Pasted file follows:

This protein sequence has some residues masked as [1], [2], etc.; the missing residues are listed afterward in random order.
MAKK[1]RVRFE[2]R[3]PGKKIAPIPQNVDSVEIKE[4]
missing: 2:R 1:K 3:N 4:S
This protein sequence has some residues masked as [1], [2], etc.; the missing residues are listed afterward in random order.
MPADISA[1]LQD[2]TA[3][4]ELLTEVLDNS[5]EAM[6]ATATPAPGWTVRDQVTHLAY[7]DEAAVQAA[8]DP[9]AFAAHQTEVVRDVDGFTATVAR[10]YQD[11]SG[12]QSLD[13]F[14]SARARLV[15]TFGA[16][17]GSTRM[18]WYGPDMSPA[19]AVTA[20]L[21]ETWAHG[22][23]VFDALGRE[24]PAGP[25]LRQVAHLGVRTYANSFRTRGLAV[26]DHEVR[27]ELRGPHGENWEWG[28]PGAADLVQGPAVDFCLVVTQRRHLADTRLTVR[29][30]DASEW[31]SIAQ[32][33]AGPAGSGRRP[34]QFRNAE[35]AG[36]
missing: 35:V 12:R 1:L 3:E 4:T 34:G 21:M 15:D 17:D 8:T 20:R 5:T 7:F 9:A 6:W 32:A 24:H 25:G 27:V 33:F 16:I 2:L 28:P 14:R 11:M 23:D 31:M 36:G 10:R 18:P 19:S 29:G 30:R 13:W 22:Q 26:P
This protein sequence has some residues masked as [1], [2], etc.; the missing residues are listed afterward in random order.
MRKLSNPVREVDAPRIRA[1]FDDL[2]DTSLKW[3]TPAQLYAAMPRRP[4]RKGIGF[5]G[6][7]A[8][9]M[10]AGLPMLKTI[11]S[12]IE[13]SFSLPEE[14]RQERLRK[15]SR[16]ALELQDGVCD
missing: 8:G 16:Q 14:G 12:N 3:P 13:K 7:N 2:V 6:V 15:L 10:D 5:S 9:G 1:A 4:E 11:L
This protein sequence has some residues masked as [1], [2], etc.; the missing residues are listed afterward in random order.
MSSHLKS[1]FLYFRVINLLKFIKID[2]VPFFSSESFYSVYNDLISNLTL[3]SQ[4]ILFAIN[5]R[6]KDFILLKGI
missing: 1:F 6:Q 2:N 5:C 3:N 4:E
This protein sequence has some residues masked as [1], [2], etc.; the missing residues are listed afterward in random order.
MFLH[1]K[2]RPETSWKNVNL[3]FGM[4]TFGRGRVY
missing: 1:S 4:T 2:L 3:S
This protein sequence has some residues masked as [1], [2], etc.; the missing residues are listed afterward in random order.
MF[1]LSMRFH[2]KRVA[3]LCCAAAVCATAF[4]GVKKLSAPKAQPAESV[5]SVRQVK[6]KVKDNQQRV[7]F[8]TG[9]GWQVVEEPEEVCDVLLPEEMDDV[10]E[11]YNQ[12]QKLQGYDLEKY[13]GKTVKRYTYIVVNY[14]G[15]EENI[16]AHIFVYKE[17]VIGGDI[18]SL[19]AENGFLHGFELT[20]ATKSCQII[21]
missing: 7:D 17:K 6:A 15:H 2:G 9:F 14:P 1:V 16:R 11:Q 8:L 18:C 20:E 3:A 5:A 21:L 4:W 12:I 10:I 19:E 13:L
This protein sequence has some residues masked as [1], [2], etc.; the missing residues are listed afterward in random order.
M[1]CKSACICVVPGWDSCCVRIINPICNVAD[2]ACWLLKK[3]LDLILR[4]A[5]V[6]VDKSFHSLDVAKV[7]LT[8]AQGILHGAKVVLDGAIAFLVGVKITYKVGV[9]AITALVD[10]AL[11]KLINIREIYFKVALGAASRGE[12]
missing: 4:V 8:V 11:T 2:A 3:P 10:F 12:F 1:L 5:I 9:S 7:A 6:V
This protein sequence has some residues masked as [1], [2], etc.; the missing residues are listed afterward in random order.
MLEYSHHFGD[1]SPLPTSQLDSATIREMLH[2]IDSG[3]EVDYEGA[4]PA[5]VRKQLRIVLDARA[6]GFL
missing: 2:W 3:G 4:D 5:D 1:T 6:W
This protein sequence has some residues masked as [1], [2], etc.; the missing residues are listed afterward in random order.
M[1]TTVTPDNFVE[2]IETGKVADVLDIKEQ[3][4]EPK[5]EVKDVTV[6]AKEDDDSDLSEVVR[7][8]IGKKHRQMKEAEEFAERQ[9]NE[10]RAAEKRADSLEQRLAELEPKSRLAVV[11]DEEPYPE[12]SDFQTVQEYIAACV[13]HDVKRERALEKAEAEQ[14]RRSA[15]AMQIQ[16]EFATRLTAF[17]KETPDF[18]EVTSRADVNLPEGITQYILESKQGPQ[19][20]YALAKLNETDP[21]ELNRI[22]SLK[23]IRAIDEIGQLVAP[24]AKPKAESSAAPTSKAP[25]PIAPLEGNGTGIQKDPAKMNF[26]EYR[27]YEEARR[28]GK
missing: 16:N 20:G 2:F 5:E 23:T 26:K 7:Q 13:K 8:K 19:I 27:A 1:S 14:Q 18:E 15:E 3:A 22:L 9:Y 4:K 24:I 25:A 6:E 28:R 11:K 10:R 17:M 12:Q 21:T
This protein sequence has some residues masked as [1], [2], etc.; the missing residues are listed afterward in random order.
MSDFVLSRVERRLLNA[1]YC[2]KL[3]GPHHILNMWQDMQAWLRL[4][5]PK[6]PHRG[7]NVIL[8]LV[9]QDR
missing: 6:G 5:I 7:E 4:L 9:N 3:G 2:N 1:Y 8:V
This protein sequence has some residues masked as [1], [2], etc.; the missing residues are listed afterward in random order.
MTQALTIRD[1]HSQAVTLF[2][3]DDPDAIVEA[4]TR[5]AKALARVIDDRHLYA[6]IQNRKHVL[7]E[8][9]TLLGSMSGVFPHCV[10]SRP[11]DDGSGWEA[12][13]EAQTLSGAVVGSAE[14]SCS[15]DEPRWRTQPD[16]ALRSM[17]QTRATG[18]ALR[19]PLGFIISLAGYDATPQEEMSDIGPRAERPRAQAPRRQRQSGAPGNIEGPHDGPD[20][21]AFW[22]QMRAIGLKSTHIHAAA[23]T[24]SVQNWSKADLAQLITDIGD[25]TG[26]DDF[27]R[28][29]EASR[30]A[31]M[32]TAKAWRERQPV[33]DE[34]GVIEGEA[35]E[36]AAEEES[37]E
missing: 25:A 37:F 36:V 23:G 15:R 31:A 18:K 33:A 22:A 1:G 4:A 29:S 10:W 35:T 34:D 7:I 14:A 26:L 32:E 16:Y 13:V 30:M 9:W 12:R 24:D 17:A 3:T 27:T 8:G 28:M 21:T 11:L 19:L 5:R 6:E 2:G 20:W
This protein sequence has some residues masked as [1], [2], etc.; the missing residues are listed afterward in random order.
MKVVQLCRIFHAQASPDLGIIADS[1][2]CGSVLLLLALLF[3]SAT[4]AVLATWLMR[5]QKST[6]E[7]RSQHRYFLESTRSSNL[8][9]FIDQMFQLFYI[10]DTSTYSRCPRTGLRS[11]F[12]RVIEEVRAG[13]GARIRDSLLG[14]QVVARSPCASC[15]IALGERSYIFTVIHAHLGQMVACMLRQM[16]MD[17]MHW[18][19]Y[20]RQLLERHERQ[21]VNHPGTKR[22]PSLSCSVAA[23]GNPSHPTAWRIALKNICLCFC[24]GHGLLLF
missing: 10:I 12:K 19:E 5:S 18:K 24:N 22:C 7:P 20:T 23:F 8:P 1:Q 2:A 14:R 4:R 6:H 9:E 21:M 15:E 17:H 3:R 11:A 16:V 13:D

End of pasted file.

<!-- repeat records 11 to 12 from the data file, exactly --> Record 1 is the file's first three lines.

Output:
This protein sequence has some residues masked as [1], [2], etc.; the missing residues are listed afterward in random order.
MTQALTIRD[1]HSQAVTLF[2][3]DDPDAIVEA[4]TR[5]AKALARVIDDRHLYA[6]IQNRKHVL[7]E[8][9]TLLGSMSGVFPHCV[10]SRP[11]DDGSGWEA[12][13]EAQTLSGAVVGSAE[14]SCS[15]DEPRWRTQPD[16]ALRSM[17]QTRATG[18]ALR[19]PLGFIISLAGYDATPQEEMSDIGPRAERPRAQAPRRQRQSGAPGNIEGPHDGPD[20][21]AFW[22]QMRAIGLKSTHIHAAA[23]T[24]SVQNWSKADLAQLITDIGD[25]TG[26]DDF[27]R[28][29]EASR[30]A[31]M[32]TAKAWRERQPV[33]DE[34]GVIEGEA[35]E[36]AAEEES[37]E
missing: 25:A 37:F 36:V 23:G 15:R 31:A 18:K 33:A 22:A 1:G 4:A 29:S 10:W 35:T 34:D 7:I 14:A 26:L 32:E 16:Y 13:V 30:M 9:W 12:R 24:D 17:A 3:T 27:T 8:G 28:M 21:T 11:L 19:L 5:R 6:E 2:G 20:W
This protein sequence has some residues masked as [1], [2], etc.; the missing residues are listed afterward in random order.
MKVVQLCRIFHAQASPDLGIIADS[1][2]CGSVLLLLALLF[3]SAT[4]AVLATWLMR[5]QKST[6]E[7]RSQHRYFLESTRSSNL[8][9]FIDQMFQLFYI[10]DTSTYSRCPRTGLRS[11]F[12]RVIEEVRAG[13]GARIRDSLLG[14]QVVARSPCASC[15]IALGERSYIFTVIHAHLGQMVACMLRQM[16]MD[17]MHW[18][19]Y[20]RQLLERHERQ[21]VNHPGTKR[22]PSLSCSVAA[23]GNPSHPTAWRIALKNICLCFC[24]GHGLLLF
missing: 10:I 12:K 19:E 5:S 18:K 24:N 22:C 7:P 20:T 23:F 8:P 1:Q 2:A 14:R 4:R 6:H 9:E 21:M 15:E 17:H 3:R 11:A 16:V 13:D